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The A-Profile (Normal Lung Surface): 2) Lung Sliding

  • Daniel A. Lichtenstein

Abstract

In workshops, the lung sliding of healthy models is rather easy to study. In the critically ill, because either exacerbated but parasited by severe dyspneas or made too subtle by deep sedations, its study needs the consideration of adapted signs.

Keywords

Parietal Pleura Lung Ultrasound Visceral Pleura Severe Dyspnea Pleural Line 
These keywords were added by machine and not by the authors. This process is experimental and the keywords may be updated as the learning algorithm improves.

Supplementary material

Video 10.1

The A-profile. A standard lung sliding. See the ribs, the bat sign, and the pleural line, and note the sparkling at the pleural line, spreading below. Note also the A-line. Example of A-profile, indicating a normal lung surface. It is seen in healthy subjects and a group of diseases (pulmonary embolism, severe asthma, exacerbation of COPD, etc.). Above the pleural line, the parietal layers are quiet: no dyspnea (MOV 6550 kb)

Video 10.2

Keye’s sign. COPD patient with marked dyspnea (36 breathings/minute). Lung sliding is difficult to see because of the muscular contractions. On M-mode (right), Keye’s space is parasited by this muscular activity. Lung sliding is however displayed, homogeneously filling the MM-space (MOV 6550 kb)

Video 10.3

The effect of a summation filter. Standard lung sliding. Yet see how suddenly it gets markedly decreased, at the 6th second. The whole of the image is possibly “worked,” nice to see, but the lung sliding has quite vanished. The setting “SCC,” second line, has been activated (“1” if fully activated, “4” if not). Now, imagine a patient with a minimal lung sliding, plus such a filter: the condition for a difficult discipline is created (MOV 5855 kb)

Video 10.4

The lung pulse. Patient with abolished lung sliding for any reason but not because of a pneumothorax. First, a B-line is visible. Second and mostly, even in its absence, a cardiac activity can be detected, 98 bpm. Example of lung pulse recorded at the right lower BLUE-point (MOV 3843 kb)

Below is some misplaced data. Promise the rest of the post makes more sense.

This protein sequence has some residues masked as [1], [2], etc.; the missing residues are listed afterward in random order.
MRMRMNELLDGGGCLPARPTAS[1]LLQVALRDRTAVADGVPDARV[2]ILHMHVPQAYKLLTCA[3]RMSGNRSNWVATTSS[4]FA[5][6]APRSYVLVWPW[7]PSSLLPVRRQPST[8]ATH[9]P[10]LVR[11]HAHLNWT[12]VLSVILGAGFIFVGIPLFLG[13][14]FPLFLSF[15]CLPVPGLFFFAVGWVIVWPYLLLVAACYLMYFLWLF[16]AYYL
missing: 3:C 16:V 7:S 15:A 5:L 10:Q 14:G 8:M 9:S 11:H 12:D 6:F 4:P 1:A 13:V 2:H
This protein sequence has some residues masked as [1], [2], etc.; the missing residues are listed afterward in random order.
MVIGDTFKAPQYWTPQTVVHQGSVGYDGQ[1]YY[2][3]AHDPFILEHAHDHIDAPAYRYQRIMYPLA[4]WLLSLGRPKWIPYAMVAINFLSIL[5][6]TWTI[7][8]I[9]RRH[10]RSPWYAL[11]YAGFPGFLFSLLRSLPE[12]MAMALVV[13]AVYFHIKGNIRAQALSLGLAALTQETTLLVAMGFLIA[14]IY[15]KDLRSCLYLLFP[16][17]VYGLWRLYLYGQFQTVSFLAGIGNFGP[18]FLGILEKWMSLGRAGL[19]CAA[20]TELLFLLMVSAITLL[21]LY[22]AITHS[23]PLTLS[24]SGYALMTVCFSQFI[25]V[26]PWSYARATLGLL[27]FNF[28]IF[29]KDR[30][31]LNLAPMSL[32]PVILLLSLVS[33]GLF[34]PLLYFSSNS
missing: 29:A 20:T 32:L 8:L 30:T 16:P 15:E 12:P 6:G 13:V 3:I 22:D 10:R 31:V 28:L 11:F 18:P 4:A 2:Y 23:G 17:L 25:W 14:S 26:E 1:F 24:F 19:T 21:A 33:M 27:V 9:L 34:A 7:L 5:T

Video 10.5

A stratosphere sign without pneumothorax. Young patient under mechanical ventilation for toxic coma. If looking carefully to the M-mode, lung sliding appears abolished, with a typical stratosphere sign. CEURF advises to always begin with the real time: a very discrete lung sliding can be visualized. No B-line is present, for helping. Sometimes (for not yet elucidated reasons), in spite of a M-mode shooting line at the center of the real-time image, a discrete lung sliding does not generate the expected seashore sign on the M-mode. We are between the pseudo-A’-profile and the A’-profile (as often in medicine). Note several points. Note that the filter “SCC” has been optimized, i.e., suppressed (position 4). Imagine that, if not, the real time should have never shown this minimal lung sliding. Note, at the bottom of the M-mode image, some sand is displayed (not exactly the Peyrouset phenomenon); this sand is far from the pleural line (unknown meaning, minor event). A comprehensive analysis would show the same pattern through the whole chest wall and above all no lung point. This additional detail prevents to wrongly evoke a pneumothorax. To summarize here: no pneumothorax (MOV 6511 kb)

References

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    Weinberger SE, Drazen JM. Diagnostic procedures in respiratory diseases. In: Kasper DL, editor. Harrison’s principles of internal medicine. 16th ed. New York: McGraw-Hill; 2005. p. 1505–8.Google Scholar
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    West BJ. Tests of pulmonary function. How respiratory physiology is applied to measure lung function. In: West BJ, editor. Respiratory physiology. The essentials. 9th ed. Philadelphia/Baltimore: Wolters Kluwer/Lippincott Williams & Wilkins; 2012. p. 159–72.Google Scholar

Copyright information

© Springer International Publishing Switzerland 2016

Authors and Affiliations

  • Daniel A. Lichtenstein
    • 1
  1. 1.Hôpital Ambroise Paré Service de Réanimation MédicaleBoulogne (Paris-West University)France

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